EU will have to bend if Commons blocks a crashout: Sammy Wilson
DUP MP Sammy Wilson says the EU will be forced to "sit down and talk seriously" if Opposition MPs manage to block a no-deal Brexit.
The party's Brexit spokesman made his comments after Mr Barnier said the constitutional position of Northern Ireland is "none of the EU's business".
Writing in the Sunday Telegraph, Mr Barnier said there were many "misrepresentations" over the backstop - the insurance policy agreed between the EU and UK under Theresa May to prevent a hard border in Ireland.
As he bid to set the record straight on the backstop - the main sticking point in the UK's exit from the bloc - Mr Barnier said its aim was to manage the "unique" risks the departure created for Northern Ireland.
Mr Barnier also said it would be a surprise to him if many people in the UK thought blame lay with the EU if the UK crashed out without a deal.
He repeated that should this happen, the same obstacles would remain and the EU would be forced to protect its interests.
He wrote: "It is not about changing the constitutional status of Northern Ireland. That is none of the EU's business, as it is the Good Friday Agreement - an agreement between the British and Irish Governments and political parties in Northern Ireland - that settles how Northern Ireland should be governed."
Mr Barnier said the backstop - which provides Northern Ireland with the economic benefits of the single market for goods - "fully respects the carefully negotiated balance found in that agreement between the competing political views and different identities in Northern Ireland".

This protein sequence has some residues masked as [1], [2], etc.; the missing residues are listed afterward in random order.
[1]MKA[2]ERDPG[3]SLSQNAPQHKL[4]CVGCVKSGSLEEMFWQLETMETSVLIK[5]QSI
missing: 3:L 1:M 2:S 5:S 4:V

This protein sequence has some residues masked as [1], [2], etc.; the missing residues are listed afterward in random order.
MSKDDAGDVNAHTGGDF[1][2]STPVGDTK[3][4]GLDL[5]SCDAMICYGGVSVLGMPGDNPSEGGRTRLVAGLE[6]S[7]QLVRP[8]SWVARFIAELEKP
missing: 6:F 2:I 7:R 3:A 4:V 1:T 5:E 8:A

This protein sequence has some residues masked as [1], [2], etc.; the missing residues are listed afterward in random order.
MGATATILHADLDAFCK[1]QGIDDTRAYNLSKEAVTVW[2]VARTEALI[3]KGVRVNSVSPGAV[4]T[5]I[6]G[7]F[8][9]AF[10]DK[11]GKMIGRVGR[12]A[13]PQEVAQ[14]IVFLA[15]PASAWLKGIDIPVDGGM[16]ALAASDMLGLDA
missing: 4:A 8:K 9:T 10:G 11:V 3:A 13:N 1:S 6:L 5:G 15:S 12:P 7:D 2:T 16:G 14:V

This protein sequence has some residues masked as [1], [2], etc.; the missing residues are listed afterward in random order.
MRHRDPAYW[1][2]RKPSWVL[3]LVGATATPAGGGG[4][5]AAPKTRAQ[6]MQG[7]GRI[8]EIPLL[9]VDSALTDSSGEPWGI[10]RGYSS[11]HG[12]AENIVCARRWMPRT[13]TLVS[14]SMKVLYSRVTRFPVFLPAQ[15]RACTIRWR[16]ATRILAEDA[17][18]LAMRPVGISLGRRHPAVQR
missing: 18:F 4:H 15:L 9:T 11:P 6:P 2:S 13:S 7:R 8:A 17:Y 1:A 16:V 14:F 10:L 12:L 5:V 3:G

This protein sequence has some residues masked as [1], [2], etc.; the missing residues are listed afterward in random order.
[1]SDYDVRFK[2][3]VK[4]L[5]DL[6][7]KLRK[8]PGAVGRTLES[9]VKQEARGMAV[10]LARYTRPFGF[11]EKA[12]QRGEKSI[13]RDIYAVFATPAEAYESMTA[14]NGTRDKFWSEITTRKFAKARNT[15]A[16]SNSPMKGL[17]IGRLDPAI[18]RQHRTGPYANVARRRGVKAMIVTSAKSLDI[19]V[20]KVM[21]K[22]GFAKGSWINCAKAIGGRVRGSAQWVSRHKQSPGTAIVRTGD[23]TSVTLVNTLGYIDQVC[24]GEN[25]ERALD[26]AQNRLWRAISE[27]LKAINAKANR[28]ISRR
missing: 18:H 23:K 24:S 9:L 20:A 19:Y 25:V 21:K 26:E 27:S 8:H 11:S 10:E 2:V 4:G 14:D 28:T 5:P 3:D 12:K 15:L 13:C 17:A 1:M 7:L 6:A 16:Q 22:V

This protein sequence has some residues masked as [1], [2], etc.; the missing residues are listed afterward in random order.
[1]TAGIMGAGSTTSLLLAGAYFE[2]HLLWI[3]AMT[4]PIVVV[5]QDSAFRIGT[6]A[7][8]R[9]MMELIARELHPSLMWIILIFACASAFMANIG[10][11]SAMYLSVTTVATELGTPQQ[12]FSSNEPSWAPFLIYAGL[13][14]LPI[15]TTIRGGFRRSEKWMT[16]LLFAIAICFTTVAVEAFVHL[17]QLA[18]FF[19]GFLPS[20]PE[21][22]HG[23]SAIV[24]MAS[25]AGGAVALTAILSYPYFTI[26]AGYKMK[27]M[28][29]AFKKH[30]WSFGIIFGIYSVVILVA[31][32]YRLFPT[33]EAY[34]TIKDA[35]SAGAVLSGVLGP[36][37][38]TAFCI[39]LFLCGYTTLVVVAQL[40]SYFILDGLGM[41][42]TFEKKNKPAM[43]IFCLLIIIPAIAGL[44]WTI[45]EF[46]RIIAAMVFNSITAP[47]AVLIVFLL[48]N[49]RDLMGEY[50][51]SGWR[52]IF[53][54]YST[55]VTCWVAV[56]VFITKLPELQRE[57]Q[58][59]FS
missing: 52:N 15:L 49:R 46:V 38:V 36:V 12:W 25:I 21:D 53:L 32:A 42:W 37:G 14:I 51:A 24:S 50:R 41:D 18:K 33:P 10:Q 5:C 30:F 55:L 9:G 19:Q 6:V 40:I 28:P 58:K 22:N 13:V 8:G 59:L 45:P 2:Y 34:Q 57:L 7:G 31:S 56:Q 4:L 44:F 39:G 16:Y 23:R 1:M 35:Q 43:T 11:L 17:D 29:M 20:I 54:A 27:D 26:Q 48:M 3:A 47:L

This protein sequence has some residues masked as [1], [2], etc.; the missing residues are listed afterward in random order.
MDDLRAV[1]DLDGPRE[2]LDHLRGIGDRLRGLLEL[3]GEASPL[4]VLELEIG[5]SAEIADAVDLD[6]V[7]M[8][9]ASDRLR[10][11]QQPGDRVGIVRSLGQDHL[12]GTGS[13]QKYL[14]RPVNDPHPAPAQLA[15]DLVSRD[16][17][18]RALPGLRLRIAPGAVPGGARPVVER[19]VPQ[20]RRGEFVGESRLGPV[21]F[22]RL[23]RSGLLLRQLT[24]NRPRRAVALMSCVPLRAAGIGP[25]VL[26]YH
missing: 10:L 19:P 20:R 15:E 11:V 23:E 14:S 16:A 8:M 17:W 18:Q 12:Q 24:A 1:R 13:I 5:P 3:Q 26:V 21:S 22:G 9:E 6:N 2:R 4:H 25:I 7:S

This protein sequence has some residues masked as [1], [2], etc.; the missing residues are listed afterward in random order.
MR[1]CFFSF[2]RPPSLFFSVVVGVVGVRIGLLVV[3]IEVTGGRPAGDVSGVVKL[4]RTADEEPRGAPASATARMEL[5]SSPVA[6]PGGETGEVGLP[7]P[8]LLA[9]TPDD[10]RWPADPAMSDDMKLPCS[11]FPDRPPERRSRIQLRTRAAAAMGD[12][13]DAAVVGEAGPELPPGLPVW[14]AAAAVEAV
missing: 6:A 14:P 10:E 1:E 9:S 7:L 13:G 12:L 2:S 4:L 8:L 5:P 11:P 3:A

In response, Mr Wilson said he wasn't surprised by Mr Barnier's remarks: "He is being encouraged in this intransigent stance by those who are doing their best to thwart the Prime Minister's plan to try and negotiate a deal but use the leverage of a no-deal to get a sensible deal."
His comments come ahead of another pivotal week in the Commons and an expected clash when opponents of no-deal look set to try and seize control of the parliamentary agenda to push through legislation delaying Brexit beyond October 31.
"Those who have said that they are going to try and stop him doing that this week will encourage the EU in the belief that they can still get away with the sell-out deal that Mrs May negotiated with them," Mr Wilson added.
"They will test what happens in Parliament this week and see if the Prime Minister is stopped in his plan to move towards October 31 and leave whether there is a deal or not. But they will only get one chance at this and if they get the numbers to push through legislation, then I imagine there will be a fairly crucial House of Commons vote that will either tie the Government's hands or, if defeated, free the Government to go to Europe.
"At that stage you'll find that Barnier and co will start moving.
"They'll know that the last throw of the dice has been made so it will be time to sit down and talk seriously."
Welcoming Mr Barnier's comments, the Alliance deputy leader Stephen Farry said those thinking the EU would change its position at the 11th hour were "deluding themselves".